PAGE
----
NYC cracking down on overweight trucks with automated weigh-in-motion enforcement

Trucking news and briefs for Thursday, Aug. 10, 2023:

NYC installs weigh-in-motion sensors on BQE for eventual enforcement use

Starting Thursday, Aug. 10, newly installed technology will be checking trucks to be sure they are within legal weight limits on a portion of one of New York City's major highways.

The city has installed "weigh-in-motion" sensors to identify and eventually fine overweight trucks on part of the Brooklyn-Queens Expressway. According to the office of Mayor Eric Adams, under the new automated enforcement program, sensors will determine the weight of a given vehicle on the city-owned portions of the BQE and sync with license plate cameras to issue citations to those found to be in violation of weight limits outlined in state and federal law.

The new program will kick off for Queens-bound traffic with a 90-day warning period beginning Thursday, Aug. 10. Then, beginning Nov. 8, overweight trucks will be subject to a $650 fine per violation.

The weigh-in-motion program on the BQE applies to the section of highway from the vicinity of Atlantic Avenue to Sands Street in Brooklyn. 

Infrastructure will be installed for Staten Island-bound traffic this year, with the same 90-day warning period taking place before violations are issued.

[Related: Idaho adding weigh-in-motion system along I-84]

A statement from the mayor's office said the new program expands the city’s efforts to enforce state laws designed to protect the lifespan of roads and bridges, and it builds on ongoing targeted enforcement efforts by the New York City Police Department as well as city DOT’s track record of administering successful automated traffic enforcement programs.

The city's DOT is partnering with the trucking industry to educate truck operators about the new automated weight limit enforcement, with the goal of preventing overweight vehicles from ending up on the city’s roadways in the first place. DOT is also working with the NYPD and other partners to identify and target enforcement along corridors overweight trucks may try to use as an alternative.

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[Related: 'Nothing to hide, nothing to fear,' right? Get ready for automated Level 8 inspections]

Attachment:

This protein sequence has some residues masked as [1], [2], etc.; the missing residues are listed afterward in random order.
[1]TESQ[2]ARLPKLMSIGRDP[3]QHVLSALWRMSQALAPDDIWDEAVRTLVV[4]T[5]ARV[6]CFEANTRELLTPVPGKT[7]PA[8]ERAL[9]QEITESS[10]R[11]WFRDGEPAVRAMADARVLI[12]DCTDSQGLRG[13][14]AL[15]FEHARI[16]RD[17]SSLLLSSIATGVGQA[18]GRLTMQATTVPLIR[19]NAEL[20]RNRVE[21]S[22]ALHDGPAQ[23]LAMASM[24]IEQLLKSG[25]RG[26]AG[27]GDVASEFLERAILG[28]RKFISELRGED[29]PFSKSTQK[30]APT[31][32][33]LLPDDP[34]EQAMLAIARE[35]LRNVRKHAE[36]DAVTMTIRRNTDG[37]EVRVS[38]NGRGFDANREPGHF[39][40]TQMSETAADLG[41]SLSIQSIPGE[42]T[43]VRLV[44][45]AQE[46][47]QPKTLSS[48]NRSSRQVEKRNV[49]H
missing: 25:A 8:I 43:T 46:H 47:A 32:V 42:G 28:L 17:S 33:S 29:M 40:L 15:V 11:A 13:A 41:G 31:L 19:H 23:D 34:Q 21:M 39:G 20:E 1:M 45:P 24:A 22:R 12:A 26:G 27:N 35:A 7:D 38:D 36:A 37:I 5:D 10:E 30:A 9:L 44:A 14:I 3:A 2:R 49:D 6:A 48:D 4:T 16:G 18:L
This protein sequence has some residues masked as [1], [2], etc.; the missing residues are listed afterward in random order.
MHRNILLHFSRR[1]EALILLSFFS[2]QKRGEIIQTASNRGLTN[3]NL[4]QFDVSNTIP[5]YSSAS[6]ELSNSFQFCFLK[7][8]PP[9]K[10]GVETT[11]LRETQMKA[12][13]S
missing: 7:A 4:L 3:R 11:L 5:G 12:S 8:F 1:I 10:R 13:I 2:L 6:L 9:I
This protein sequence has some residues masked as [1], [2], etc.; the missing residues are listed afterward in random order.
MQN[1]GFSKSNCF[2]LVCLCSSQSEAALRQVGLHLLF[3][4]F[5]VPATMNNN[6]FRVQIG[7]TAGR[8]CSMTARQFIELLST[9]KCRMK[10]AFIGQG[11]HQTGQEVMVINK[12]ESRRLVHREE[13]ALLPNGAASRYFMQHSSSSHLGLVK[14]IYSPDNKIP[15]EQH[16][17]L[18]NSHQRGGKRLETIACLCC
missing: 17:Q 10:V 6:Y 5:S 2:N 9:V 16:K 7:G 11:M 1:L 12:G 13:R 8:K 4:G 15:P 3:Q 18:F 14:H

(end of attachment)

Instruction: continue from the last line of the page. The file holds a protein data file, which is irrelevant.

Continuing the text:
U.S. 95 lane closures planned

Significant travel delays are anticipated during lane closures on U.S. 95 north of Hawthorne, Nevada, Aug. 14-25 as the Nevada Department of Transportation (NDOT) resurfaces to improve and preserve the highway.

Drivers should anticipate single-lane closures with delays between 6 a.m. and 6 p.m. on weekdays on U.S. 95 between the north end of Walker Lake to the U.S. 95A junction at Schurz. Major traffic delays should be expected as a pilot car alternates directions of traffic through the work zone. 

Speed limits as low as 45 mph will be advised through the work zone. All travelers are advised to drive at posted work zone speed limits, or slower as necessary for conditions.

With alternate routes sparse in the rural area, drivers should expect major delays and are recommended to plan alternate travel when possible. Over-dimensional vehicles are not advised. 

[Related: Rail crossing grade contributed to fatal collision | Arizona I-40 pavement work under way

‘It’s in my nature:’ Driver recognized for stopping after witnessing crash

The Truckload Carriers Association has named truck driver Joshua Mulford, from Springport, Indiana, a Highway Angel for stopping to help after a high-speed car crash that took place in front of him on the road. Mulford drives for Hirschbach Motor Lines.

Joshua MulfordJoshua MulfordOn March 14 around 8 p.m. in Polkton, North Carolina, Mulford and his trainee, Wesley Hirst, were traveling on State Road 77 when a car drove by them at over 100 mph, Mulford estimated.

“All at once there was a loud bang, fire erupted from the car, we saw the guy tumbling across the road -- the passenger,” Mulford said.

Hirst, who was driving at the time, pulled the truck to the side of the road. The driver of the crashed car got out of the vehicle and appeared to be only slightly injured.

The passenger was not so fortunate, and had severe burns on his body, and appeared to have broken bones. He had flown out of the car during the crash, in front of Mulford’s truck, and landed on the concrete guard rail. Mulford, at first, hoped to extinguish the car fire.

“The car was too far gone by the time I got the fire extinguisher,” he said.

He hurried to offer all the bottled water he had in the truck to other witnesses who had stopped to help the injured passenger. He then began to direct traffic, continuing to do so after the emergency personnel arrived at the scene. He never hesitated to stop to help.

“It’s in my nature -- I try to help everybody I can when I can,” Mulford said.

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